What is the issue?
In 2019 there have now been 22 cases of confirmed measles notified in Victoria. Almost all cases are in people who are not fully immunised against measles, and almost all cases are amongst people who have either travelled overseas or being contact with travellers from overseas in Victoria. Many cases are people born since 1966 who believed they were fully immunised but who had not had two doses of MMR vaccine.
Seven new cases of measles have now been identified in people who were susceptible to measles and who came into contact with two confirmed cases who were overseas travellers in Victoria in the last week of April and first week of May. All of these more recent cases have visited public areas whilst potentially infectious, creating a risk for transmission at a number of locations, across a number of areas.
Patients with a compatible illness who have travelled overseas or have visited a number of areas may be more likely to develop measles. Current areas where there may have been exposure to measles since the first week of May are: Ballarat, Bendigo, Geelong, Abbotsford, Fairfield, North Fitzroy, Melbourne CBD, St Kilda, Williamstown, Chadstone, Oakleigh, Mount Waverley, Frankston, Mornington, Epsom and Broadmeadows. Other places where there may have been exposures are Melbourne Airport, Monash University, Peninsula campus and Baxter.
Anyone who presents with signs and symptoms compatible with measles should be tested and notified to the department. There should be an especially high index of suspicion if they have visited any of the areas listed above and are unvaccinated or partially vaccinated for measles.
This is a timely reminder for individuals to check their vaccination records. Free measles-mumps-rubella (MMR) vaccine is now available for people born during or since 1966 who do not have documented evidence of receiving two doses of a measles-containing vaccine or do not have documented evidence of immunity, or are aged over 18 months and have only had one vaccine, please vaccinate. Serology is not required before vaccinating.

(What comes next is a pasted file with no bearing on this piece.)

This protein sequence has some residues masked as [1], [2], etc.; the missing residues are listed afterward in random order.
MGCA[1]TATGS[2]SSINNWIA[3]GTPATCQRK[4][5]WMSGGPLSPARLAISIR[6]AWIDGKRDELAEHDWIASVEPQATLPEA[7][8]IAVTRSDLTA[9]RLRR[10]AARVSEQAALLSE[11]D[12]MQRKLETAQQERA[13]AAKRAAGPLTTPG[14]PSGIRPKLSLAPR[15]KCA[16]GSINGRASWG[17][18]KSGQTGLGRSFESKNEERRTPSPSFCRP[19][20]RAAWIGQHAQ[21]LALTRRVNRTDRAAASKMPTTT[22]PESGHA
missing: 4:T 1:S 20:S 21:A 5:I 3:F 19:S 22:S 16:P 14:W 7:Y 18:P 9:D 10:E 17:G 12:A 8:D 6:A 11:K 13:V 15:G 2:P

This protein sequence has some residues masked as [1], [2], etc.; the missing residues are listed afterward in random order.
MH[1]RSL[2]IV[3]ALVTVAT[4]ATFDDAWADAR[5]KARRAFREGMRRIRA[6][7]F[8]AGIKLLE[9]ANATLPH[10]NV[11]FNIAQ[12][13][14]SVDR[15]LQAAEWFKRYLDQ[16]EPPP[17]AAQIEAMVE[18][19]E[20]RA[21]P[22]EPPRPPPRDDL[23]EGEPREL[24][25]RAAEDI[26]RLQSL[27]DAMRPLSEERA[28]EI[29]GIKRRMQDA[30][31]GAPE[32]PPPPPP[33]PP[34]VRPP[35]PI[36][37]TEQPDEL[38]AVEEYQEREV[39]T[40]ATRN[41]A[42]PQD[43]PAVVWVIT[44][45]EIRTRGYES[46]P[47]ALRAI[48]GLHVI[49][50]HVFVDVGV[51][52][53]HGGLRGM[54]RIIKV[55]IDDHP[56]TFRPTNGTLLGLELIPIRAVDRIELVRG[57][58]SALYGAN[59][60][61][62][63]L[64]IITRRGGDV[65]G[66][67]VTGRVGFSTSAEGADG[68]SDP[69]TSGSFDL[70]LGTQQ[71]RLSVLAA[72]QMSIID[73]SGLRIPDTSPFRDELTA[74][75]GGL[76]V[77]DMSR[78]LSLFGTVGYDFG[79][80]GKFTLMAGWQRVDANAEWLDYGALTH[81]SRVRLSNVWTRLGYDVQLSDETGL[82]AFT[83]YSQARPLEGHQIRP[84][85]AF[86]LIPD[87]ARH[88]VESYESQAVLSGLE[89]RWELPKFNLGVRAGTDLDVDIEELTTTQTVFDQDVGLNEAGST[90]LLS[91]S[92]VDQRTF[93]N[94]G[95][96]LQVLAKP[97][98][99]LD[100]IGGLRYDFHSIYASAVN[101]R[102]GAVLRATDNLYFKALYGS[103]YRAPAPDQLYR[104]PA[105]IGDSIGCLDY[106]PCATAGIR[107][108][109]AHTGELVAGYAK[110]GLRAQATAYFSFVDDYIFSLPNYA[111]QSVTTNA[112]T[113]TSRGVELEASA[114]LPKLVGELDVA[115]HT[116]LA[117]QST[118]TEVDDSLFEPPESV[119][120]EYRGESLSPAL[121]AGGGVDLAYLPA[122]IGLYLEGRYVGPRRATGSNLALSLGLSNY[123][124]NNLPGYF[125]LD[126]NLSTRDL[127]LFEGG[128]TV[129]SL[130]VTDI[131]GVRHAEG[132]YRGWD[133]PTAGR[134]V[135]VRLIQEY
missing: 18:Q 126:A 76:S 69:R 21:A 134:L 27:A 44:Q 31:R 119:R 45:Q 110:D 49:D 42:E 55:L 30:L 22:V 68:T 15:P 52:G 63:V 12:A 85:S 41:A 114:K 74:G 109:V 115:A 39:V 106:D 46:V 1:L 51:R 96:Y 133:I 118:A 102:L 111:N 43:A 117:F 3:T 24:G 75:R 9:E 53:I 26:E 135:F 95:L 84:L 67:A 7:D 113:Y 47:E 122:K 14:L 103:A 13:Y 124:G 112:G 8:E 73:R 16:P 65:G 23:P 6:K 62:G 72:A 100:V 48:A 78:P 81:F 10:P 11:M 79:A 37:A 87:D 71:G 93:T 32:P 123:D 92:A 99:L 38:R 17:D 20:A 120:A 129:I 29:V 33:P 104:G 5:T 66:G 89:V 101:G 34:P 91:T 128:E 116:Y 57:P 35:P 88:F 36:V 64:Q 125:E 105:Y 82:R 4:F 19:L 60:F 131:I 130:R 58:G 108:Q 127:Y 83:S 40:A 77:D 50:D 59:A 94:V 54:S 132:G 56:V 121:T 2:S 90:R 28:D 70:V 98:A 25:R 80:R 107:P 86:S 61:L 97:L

Who is at risk?
Children or adults born during or since 1966 who do not have documented evidence of receiving two doses of a measles-containing vaccine or do not have documented evidence of immunity are considered to be susceptible to measles. People who are immunocompromised are also at risk
Symptoms and transmission
Clinical features of measles include prodromal fever, a severe cough, conjunctivitis and coryza, followed by a maculopapular rash usually starting on the face. Individuals, especially children, are typically unwell. People with measles are potentially infectious from around five days before, to four days after, the appearance of the rash.
Measles is highly infectious and can persist in the environment for up to two hours. These pictures below are typical of a measles rash.
Summary of recommendations
- Be alert for measles infection – ensure all staff, especially triage nurses, have a high index of suspicion for measles in patients presenting with a febrile rash.
- Notify suspected cases immediately to the Communicable Disease Prevention and Control Section via telephone on 1300 651 160 (24 hours).
- Take blood for measles serology in all suspected cases.
- Call the department to discuss the need for nose and throat swabs for PCR diagnosis. PCR testing for measles does not attract a Medicare rebate.
- To minimise the risk of measles transmission within your department/practice:
- avoid keeping patients with a febrile rash illness in shared waiting areas
- give the suspected case a single-use mask and isolate them, until a measles diagnosis can be excluded
- leave vacant all consultation rooms used in the assessment of patients with suspected measles for at least 30 minutes after the consultation.
- Identify patients who are susceptible to measles, especially those planning travel overseas, and offer free measles-mumps-rubella (MMR) vaccine.
The Australian Immunisation
The Blue Book - Guidelines for the control of infectious diseases
For further information please contact the Communicable Disease Prevention and Control section at the Department of Health and Human Services on 1300 651 160 (24 hours).